A diabetes diagnosis not only requires a close relationship with your healthcare provider, but with your health insurance company too. Your insurance can have a strong impact on how you care for your diabetes. We discussed the relationship between costly insurance and managing your diabetes with expert Mark Harmel, MPH, CDE, and clinical research coordinator at the USC Westside Center for Diabetes. We were also joined by Jewels Doskicz as our moderator.

Q. What is the latest diabetes drug or device that is higher out-of-pocket, but worth paying for?

A. Mark: My favorites are Tresiba for people with type 1 diabetes and Jardiance and Victoza for heart disease reduction. 

Jewels: It will be Medtronic MiniMed's 670G. I can't wait to give it a try, but the cost won't even apply to our deductible. 

Other participants:
• My Dexcom. I'm lucky to have access. Still very expensive out-of-pocket. Wish it were more accessible for all socioeconomic groups.
• Any device that makes management smoother and more "real" is worth it.

Q. Insurance companies dictate the brands they will cover and limit access to other options. How has this practice affected you?

A. Mark: I was on the prior-authorization beat in our office for a while and it drove me crazy. Important to fight though.

Jewels: I've had to unhappily switch our insulin and glucometer brands. I've also disputed (and won) on the amount of necessary diabetes supplies.

Other participants:
• I've had to switch insulins and appeal test strips. A pain, but I have persevered through.
• Had to go from Humalog to Novolog.

Q. What is a good diabetes switch versus a bad switch? Explain.

A. Mark: How many type 2s out there are not on metformin? It is cheap, effective, and considered first-line treatment, but only 60 percent [of them are] using [it].

Jewels: Forced changes can be bad switches. Healthcare providers prescribe certain drugs, products, and services for a reason. 

Other participants:
• Diabetes should be beyond good and evil, but one that is better is one that works!
• A good switch is one that makes diabetes management easier. A bad switch is a medication or device that doesn't work for your body or lifestyle. We are all different!
• A bad switch increases your cost without providing any return for the money spent. A good switch is becoming aware of the truth. 

Q. What steps can you take to get what you want from your health insurance company?

A. Mark: Have you called, or asked your provider to help you with coverage?

Jewels: Call, dispute, inquire. Why are your needs being rejected by the insurance company? Ask them how to take the next steps. 

Other participants:
• Provide good documentation and have data to submit to your insurer.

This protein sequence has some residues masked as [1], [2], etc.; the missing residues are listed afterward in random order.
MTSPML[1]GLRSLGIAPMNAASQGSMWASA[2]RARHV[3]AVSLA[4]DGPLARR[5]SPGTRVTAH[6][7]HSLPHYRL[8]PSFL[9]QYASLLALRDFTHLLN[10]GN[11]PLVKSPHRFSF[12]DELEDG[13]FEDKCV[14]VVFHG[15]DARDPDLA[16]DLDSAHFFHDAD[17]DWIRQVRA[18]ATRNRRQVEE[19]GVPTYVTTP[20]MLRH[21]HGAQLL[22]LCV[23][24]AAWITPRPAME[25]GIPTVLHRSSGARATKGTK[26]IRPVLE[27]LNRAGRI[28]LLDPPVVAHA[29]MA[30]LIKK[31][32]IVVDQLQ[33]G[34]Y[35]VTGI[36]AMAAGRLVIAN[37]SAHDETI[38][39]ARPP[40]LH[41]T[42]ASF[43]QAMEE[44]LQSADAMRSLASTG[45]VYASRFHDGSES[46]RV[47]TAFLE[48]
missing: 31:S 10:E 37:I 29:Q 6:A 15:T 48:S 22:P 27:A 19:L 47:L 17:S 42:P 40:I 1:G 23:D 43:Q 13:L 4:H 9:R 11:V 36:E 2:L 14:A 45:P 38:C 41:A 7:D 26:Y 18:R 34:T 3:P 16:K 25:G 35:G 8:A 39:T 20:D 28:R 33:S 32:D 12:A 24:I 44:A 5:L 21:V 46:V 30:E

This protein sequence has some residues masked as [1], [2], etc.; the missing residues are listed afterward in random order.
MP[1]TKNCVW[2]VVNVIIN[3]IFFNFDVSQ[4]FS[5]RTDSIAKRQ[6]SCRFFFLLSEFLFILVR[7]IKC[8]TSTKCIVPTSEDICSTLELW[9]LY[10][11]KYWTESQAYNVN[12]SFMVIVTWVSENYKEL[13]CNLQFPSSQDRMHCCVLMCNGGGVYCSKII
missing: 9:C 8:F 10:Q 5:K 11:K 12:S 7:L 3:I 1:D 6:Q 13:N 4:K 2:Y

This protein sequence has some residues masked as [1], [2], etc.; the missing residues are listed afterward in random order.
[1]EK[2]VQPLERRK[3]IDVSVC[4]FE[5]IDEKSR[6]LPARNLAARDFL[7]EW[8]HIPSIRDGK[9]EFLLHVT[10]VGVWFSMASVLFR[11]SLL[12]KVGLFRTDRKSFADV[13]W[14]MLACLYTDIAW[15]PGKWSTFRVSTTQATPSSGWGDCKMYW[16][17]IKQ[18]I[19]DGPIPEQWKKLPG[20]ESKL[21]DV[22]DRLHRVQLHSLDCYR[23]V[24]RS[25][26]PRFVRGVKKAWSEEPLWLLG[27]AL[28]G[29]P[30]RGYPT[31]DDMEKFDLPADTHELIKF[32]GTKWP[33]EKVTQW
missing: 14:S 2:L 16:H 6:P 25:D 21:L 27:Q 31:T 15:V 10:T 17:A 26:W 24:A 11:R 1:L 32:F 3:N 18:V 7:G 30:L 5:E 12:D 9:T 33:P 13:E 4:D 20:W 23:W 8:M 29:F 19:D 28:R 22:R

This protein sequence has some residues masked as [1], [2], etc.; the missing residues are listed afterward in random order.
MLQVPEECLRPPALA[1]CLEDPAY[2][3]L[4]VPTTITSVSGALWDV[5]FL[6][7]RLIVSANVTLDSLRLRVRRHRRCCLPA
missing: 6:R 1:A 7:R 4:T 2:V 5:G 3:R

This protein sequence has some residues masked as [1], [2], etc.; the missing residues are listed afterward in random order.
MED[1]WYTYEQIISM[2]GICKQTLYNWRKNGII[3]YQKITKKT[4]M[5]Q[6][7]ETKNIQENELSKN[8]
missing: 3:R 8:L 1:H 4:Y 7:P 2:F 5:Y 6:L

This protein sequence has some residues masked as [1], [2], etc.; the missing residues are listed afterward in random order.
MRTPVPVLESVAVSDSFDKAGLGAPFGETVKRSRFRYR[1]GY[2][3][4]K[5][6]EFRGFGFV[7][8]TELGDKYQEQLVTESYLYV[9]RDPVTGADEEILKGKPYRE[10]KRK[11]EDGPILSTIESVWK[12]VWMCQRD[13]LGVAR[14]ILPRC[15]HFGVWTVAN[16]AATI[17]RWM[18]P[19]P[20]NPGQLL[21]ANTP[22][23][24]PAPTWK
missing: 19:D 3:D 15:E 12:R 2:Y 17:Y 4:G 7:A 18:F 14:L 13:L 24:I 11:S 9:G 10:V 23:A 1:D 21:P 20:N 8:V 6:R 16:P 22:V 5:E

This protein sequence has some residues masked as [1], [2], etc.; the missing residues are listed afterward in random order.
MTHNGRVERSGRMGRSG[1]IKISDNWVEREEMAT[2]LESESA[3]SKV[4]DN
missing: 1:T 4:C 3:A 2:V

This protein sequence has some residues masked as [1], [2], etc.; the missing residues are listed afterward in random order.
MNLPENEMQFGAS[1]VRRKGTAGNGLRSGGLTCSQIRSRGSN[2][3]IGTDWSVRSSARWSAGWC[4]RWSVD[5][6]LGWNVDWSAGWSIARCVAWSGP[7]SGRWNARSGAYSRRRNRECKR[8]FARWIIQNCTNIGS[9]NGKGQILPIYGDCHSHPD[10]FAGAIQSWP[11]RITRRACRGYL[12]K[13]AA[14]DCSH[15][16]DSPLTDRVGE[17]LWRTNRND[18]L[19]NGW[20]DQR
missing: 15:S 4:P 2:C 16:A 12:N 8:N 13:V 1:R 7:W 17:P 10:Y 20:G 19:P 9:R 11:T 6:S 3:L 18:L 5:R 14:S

• Don't accept their first response
• In my case, I start with my healthcare provider. My doctors are all contracted with the health management organization, so if they justify, it carries lots of weight.

Q. Sticker shock at the pharmacy can be frustrating. How can you find out whether there is a cheaper or generic alternative?

A. Mark: Neighborhood pharmacies are more likely to help you with pricing. Ask your pharmacist for low-cost options.

Jewels: Plans that have us meet our deductible prior to paying any pharmacy or durable medical equipment expenses crush people financially in the new year. Pharmacists are incredible resources—ask for a patient consult. 

Other participants:
• My insurance company lets me know if my specific prescription is cheaper based on other insurance users’ data.
• At my pharmacy, I ask. They want to keep me as a customer.

Q. Have you used a patient assistance program or drug savings card? Share your experience.

A. Mark: Pharmacy companies are all pushing savings cards for their new drugs. Prescription savings cards may increase prices overall, but help individuals.

Jewels: I have used a patient assistance program for an arthritis drug. It was slick and seamless. I’ve never used it for diabetes needs.

Other participants:
• I have. They worked well and saved me some money off my co-pay until my insurance company stopped accepting them.
• I have never used an assistance program, but I sure would if I qualified!

Q. What else do you do to save on diabetes drugs and supplies?

A. Mark: There is good study on stretching Dexcom sensors.

Jewels: I try to stay on a timetable as much as possible after my deductible is met. I get on automatic shipping for the rest of the year.

Other participants:
• I used to wait until I was nearly out to reorder, but that backfired more often because it took three weeks for billing.
• Mail order can help.

Q. What are your tips, tricks, and hacks when you need to stretch out the use of your medicines? How can you do it safely?

A. Mark: Here is how to get more strips on a budget.

Jewels: Compare pricing at your local pharmacies. I find coupons and savings by knowing where it’s most affordable.

Other participants:
• I reuse pump reservoirs, but not infusion sets.
• I feel perfectly safe using CGM sensors past one week.
• I draw up just over 20 percent more of my son’s required insulin for three days in order to reduce waste.

Thank you to all of the members of the diabetes community who joined our chat, and a special thank you to Mark Harmel and Jewels Doskicz.

You can join this chat by commenting below, or one of our future chats every Tuesday at 9:00 p.m. ET by following @DiabeticConnect and using #DCDE.